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Dee Manning rests on a snow shovel in front of her parents house as residents begin cleaning up in Calgary, June 14, 2020, after a major hail storm damaged homes and flooded streets.

Jeff McIntosh/The Canadian Press

Thomas Axworthy is Public Policy Chair at Massey College at the University of Toronto. John Pomeroy is the director of Global Water Futures at the University of Saskatchewan.

Calgary didn’t need this.

Amidst all its other woes, the city was lashed recently by an extreme rain and hailstorm that closed Deerfoot Trail, destroyed scores of homes and flooded streets. Fire crews had to rescue stranded motorists from the highways by boat. Estimates of the financial costs go as high as $1-billion.

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Calgary’s plight has been endured by many other Canadian cities. Only six weeks earlier, warming temperatures and rapid snowmelt resulted in ice jams in northern Alberta, which caused record-high flooding on the Athabasca River in Fort McMurray; more than 14,000 Albertans had to flee their homes. Premier Jason Kenney put it well when he said that “the devastation caused by the flooding … has impacted thousands of lives, washing away memories and losing the security of your home.”

And Alberta is not alone among provinces hit by extreme flooding while trying to cope with a pandemic. The story is the same in southern Manitoba and Saskatchewan, where local municipalities have declared states of emergency to evacuate residents from the rising Roseau River.

Extreme weather is now a fact of life. And it will take an immense national effort to anticipate, prepare, adapt and mitigate for it.

A recently published study by Canadian scientists in the Proceedings of the National Academy of Sciences helps explain what’s happening. The warmer atmosphere caused by climate change can now carry more moisture. This leads, in turn, to its release as extreme precipitation, which causes flash floods. Once-in-a-century events now occur every 20 years, and if the air temperature rises by another 2 degrees Celsius, we can expect them every five years. In parts of the country, the number of multiple-day rainstorms has gone up by 50 per cent since the 1950s; widespread summertime flooding of both cities and farmland has occurred for the first time.

Earlier melting of snowpacks, plus more frequent, persistent and severe rainfall, means more flooding. The combination is particularly serious: rain-on-snowmelt contributed to destructive flooding in every province at least once in the past decade. Flooding is the No. 1 driver of payouts from the federal disaster fund, and the Parliamentary Budget Office has calculated that payouts have risen 7.5 times since the 1980s. In 2019, the financial cost of climate change to taxpayers and insurers was $1.3-billion, and this cost will expand exponentially, according to the science-based forecasts of accelerating extreme weather. One million Canadian homes are known to be at risk of flooding, but the quality of federal terrain data – the foundation of all flood mapping, is inadequate and demands an immediate investment, according to the Insurance Bureau of Canada. Without such data, and without state-of-the-art hydrological modelling, we won’t know the true risk of future flooding. Critical infrastructure will need to be re-envisioned to reduce future floods.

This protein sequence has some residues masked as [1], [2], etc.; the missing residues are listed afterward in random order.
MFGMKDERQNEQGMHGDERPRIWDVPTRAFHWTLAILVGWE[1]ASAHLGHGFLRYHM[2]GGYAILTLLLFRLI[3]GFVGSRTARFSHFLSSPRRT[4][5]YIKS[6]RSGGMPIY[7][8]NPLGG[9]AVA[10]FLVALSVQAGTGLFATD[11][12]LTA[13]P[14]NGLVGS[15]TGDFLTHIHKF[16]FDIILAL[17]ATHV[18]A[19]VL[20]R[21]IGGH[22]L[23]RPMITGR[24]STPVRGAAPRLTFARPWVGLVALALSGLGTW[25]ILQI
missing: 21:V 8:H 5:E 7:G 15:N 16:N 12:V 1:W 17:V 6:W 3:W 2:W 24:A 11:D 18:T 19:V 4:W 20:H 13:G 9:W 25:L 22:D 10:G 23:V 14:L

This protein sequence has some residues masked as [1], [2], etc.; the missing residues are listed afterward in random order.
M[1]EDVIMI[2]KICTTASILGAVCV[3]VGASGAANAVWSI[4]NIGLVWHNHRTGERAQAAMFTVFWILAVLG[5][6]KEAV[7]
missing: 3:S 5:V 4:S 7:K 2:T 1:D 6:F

But there are new grounds for optimism. In 2019, after years of advocacy by the water community, Prime Minister Justin Trudeau asked the Ministers of Environment and Agriculture to create a Canada Water Agency as a necessary first step for the federal government to get its act together in developing a robust 21st-century policy on water. Presently, more than 20 agencies or departments in the federal government have units dedicated to some aspects of the water puzzle, none of which have a specific focus on water policy advocacy or accountability. This is similar to the situation in Canada’s public-health system before 2003, when responsibility was diffused across the government. We learned from the SARS crisis, and today have a federal agency that works with the provinces and municipalities to preserve our health. We need the same kind of strong, centralized federal agency to work with both the provinces and First Nations to adapt to climate change and to preserve and strengthen the quality of our freshwater resources.

And we need this work to begin now. This summer, the most critical units of federal water capacity should be brought together. Then once the agency is up and running, its roles could be expanded after engaging with First Nations, municipalities, the provinces and other key players.

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On top of all the other crises we’re dealing with right now, our climate and water crisis has long been neglected. A new Canada Water Agency is urgently required to shore up our defences.

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